• Lung abscess: Pus-filled cavities can form within the lung tissue due to an untreated or severe lung infection. This condition is a lung abscess and requires immediate medical attention.
  • Pneumonia: If the underlying cause of pleurisy is a respiratory infection like pneumonia, and it is not treated adequately, the infection can spread and worsen, leading to severe pneumonia.

Living with Pleurisy Back Pain

Living with Pleurisy Back Pain

Living with pleurisy back pain can be challenging, but there are strategies and lifestyle adjustments that can help manage the symptoms and improve your quality of life. Here are some tips for coping with pleurisy back pain:

  • Follow your treatment plan: Work closely with your healthcare provider to follow the prescribed treatment plan, which may include pain medications, anti-inflammatory drugs, antibiotics (if there’s an infection), or other medications to manage underlying conditions.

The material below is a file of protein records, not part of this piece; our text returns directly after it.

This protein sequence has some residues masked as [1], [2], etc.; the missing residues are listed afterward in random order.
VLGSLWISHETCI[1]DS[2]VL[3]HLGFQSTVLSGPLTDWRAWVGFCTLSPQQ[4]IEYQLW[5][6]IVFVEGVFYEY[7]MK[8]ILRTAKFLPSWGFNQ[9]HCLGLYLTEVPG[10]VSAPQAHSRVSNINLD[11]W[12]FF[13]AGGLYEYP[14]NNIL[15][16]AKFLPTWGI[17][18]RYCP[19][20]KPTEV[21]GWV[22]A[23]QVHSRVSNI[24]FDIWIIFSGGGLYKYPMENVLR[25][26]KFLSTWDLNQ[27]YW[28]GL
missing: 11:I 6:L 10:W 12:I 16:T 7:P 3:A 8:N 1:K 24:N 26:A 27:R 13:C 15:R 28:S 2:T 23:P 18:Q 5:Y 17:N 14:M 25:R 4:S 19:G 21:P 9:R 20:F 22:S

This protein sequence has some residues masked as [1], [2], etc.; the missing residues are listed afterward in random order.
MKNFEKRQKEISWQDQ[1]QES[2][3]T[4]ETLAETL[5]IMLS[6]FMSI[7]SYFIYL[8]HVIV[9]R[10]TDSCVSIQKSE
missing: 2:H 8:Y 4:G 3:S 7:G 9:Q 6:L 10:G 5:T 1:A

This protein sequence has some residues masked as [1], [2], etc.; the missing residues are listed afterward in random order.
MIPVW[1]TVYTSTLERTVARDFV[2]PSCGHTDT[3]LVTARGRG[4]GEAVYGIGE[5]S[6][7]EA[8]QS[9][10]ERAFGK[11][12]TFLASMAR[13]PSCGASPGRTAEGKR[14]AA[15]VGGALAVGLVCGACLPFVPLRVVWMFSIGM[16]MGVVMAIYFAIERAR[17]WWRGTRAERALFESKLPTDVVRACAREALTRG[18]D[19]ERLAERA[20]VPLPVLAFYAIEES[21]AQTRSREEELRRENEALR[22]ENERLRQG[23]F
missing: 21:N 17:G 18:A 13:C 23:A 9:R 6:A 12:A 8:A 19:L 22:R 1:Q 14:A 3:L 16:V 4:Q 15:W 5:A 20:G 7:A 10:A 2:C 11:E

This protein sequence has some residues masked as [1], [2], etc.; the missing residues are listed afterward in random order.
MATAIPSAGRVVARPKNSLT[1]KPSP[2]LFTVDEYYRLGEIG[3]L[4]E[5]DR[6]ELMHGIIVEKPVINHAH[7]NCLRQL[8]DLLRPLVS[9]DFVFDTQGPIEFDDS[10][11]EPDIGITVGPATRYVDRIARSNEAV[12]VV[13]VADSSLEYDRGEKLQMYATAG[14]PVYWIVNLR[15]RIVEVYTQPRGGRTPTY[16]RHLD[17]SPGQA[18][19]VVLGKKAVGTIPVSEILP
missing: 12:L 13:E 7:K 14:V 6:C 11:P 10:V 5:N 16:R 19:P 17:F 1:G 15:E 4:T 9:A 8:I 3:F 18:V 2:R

• Rest: Allow your body to rest and heal during flare-ups. Avoid strenuous activities that may worsen the pain or put a strain on the affected area.
  • Gentle exercises: Engage in gentle exercises and stretching routines that promote chest and back flexibility, but avoid activities that exacerbate the pain. Breathing exercises can also help improve lung function.
  • Posture: Maintain good posture to reduce strain on your back and chest. Practice proper ergonomics while sitting, standing, and lifting objects.
  • Breathing techniques: Learn deep breathing exercises to enhance lung expansion and help with pain management.
  • Pain management techniques: Explore pain management techniques like heat or ice packs, relaxation techniques, or guided imagery to alleviate discomfort.


Pleurisy back pain can be a distressing condition, causing sharp chest pain that may extend to the back. It is essential to seek medical attention promptly to identify the underlying cause and initiate appropriate treatment. Home remedies and self-care practices can complement medical interventions in managing the pain and discomfort associated with pleurisy back pain. By adopting preventive measures and leading a healthy lifestyle, individuals can reduce their risk of developing pleurisy and its related complications. Remember to prioritize your health and well-being and seek professional help whenever necessary.